Stress, in addition to being itself and the result of itself, is also the cause of itself.
"Is the Pen Mightier Than the Pill?" from Spirituality and Health magazine (Fall 1999):
Please take out a pad of paper and a pen. Make that two pens, in case one runs dry. Find a place where you can have 20 minutes of privacy. Ready? Here's your assignment. Write about the most stressful event of your life. Continue writing until the 20 minutes are up. Tomorrow, do the same thing. You may write about the same topic or change topics. The important thing is to keep writing. If you need to fill time, repeat a previous topic, but don't stop early. Do the same thing the next day, three days in all.
Why are we suddenly giving our readers homework? What we just described is the exact exercise doctors used in a landmark mind-body health study that was published last spring in the Journal of the American Medical Association
. The people doing the writing were asthma patients and rheumatoid arthritis sufferers, all outpatients whose clinical conditions were confirmed by medical examinations. A control group with the same diseases wrote about neutral topics. When the researchers evaluated their subjects' health four months later, 47% of those who had written about stressful experiences showed clinically significant improvement, while only 24% of the control group showed any improvement.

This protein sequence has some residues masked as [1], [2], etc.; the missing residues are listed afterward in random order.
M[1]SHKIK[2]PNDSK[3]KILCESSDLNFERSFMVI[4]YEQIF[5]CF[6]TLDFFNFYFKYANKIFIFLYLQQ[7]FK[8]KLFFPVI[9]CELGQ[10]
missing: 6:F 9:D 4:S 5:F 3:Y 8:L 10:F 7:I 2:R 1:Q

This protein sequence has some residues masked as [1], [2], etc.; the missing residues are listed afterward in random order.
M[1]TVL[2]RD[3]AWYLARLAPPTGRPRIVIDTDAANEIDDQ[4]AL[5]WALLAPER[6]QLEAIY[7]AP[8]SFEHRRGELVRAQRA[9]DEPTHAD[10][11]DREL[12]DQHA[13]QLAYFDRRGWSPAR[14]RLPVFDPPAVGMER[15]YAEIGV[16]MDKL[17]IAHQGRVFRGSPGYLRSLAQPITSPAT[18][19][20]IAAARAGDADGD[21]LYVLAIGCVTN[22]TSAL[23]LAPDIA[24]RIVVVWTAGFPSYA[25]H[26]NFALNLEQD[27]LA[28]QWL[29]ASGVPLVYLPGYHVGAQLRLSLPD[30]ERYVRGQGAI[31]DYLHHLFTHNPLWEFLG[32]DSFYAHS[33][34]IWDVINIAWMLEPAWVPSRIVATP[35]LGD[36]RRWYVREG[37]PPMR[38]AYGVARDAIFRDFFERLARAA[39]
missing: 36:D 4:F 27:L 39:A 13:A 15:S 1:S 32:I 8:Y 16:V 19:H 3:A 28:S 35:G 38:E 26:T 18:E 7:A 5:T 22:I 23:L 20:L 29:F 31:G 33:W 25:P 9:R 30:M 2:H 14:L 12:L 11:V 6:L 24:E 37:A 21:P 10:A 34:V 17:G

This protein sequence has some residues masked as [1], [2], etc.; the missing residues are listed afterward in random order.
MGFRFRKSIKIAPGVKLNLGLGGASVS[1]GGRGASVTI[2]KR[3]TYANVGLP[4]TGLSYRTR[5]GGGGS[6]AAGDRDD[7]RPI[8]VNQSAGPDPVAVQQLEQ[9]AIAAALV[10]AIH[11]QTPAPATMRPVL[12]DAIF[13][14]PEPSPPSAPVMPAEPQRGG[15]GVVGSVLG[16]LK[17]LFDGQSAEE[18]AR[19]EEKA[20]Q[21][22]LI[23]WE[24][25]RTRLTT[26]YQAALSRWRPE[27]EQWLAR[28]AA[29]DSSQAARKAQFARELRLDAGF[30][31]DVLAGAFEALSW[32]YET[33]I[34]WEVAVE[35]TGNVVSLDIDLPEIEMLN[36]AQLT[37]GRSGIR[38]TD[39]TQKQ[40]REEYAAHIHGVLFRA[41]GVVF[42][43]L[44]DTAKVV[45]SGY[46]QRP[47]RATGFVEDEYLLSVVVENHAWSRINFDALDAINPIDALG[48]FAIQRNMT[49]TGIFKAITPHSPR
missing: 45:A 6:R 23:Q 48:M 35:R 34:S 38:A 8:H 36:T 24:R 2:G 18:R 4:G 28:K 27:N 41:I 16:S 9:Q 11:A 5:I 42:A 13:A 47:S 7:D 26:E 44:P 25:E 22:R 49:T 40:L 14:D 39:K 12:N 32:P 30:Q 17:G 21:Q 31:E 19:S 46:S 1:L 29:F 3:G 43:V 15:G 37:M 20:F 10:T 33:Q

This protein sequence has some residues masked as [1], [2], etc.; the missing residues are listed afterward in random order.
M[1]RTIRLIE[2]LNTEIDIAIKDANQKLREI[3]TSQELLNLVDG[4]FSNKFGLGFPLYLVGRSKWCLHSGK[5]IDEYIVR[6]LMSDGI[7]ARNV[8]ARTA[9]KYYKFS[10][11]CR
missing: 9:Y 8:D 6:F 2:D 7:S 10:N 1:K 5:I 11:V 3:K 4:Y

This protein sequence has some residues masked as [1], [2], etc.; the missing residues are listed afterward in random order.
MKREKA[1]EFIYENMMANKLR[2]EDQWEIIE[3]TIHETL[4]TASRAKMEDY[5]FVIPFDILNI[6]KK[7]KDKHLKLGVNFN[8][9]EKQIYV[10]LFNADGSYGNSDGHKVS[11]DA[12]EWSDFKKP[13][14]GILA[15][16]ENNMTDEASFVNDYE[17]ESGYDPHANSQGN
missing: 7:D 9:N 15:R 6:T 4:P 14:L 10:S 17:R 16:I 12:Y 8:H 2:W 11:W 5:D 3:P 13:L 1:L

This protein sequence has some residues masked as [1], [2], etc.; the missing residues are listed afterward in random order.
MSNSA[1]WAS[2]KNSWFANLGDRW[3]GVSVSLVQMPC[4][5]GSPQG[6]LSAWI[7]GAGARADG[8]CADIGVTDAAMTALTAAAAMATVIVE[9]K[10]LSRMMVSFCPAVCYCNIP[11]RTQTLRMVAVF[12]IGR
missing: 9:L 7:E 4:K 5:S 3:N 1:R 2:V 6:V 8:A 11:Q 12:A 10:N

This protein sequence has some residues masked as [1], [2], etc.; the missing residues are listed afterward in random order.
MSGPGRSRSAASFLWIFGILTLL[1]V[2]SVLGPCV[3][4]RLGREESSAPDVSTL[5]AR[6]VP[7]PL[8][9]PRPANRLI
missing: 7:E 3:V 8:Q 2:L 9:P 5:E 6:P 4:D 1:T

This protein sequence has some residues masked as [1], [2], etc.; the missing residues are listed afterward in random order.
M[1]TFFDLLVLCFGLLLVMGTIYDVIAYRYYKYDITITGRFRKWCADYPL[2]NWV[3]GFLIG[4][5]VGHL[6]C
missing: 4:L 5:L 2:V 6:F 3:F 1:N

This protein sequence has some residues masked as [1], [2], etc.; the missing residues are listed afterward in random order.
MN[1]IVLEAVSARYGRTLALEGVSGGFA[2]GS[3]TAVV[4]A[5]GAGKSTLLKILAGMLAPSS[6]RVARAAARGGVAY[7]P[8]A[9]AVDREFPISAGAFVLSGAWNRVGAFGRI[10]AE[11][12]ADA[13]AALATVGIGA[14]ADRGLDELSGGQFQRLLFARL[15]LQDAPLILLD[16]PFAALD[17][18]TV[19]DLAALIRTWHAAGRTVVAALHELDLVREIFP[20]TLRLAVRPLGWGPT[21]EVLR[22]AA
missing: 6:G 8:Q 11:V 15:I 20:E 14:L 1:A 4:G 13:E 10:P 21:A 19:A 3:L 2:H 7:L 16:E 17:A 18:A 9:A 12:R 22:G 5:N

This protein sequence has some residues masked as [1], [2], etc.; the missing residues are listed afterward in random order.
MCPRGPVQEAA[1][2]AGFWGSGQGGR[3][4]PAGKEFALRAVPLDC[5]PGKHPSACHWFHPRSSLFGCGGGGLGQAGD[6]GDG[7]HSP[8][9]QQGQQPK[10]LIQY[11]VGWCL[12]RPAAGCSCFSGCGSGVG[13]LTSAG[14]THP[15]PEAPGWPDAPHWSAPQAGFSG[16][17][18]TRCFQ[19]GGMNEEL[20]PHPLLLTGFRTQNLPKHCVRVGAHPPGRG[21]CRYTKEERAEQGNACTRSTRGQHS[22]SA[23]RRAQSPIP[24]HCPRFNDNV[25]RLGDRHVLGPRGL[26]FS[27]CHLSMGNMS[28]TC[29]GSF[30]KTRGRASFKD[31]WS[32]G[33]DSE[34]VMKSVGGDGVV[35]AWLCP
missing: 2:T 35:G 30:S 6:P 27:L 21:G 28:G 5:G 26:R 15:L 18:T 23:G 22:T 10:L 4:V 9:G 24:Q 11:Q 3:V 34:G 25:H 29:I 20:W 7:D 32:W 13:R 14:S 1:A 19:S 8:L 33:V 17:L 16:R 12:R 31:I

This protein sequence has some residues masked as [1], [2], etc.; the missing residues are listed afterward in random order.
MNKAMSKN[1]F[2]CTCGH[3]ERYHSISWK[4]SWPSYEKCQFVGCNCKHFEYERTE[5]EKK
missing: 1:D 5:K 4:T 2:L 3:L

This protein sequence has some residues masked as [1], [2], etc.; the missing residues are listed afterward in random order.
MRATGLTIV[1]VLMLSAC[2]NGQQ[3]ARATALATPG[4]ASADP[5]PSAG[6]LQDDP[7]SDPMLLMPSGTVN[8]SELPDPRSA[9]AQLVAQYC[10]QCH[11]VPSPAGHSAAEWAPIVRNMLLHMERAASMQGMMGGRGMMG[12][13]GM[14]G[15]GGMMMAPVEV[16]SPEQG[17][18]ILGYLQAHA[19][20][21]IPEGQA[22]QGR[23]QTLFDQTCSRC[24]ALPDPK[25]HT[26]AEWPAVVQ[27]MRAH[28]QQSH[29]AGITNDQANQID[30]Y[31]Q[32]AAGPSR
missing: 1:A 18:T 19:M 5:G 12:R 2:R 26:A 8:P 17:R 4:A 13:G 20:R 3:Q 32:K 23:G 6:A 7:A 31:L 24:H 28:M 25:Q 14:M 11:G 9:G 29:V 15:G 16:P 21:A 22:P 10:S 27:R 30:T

The researchers caution it's too early to begin prescribing this procedure, but journal writing has a long history as a spiritual practice, and so-called "expressive writing" is becoming a popular mind-body health intervention. We can only see one potentially unpleasant side effect of writer's cramp.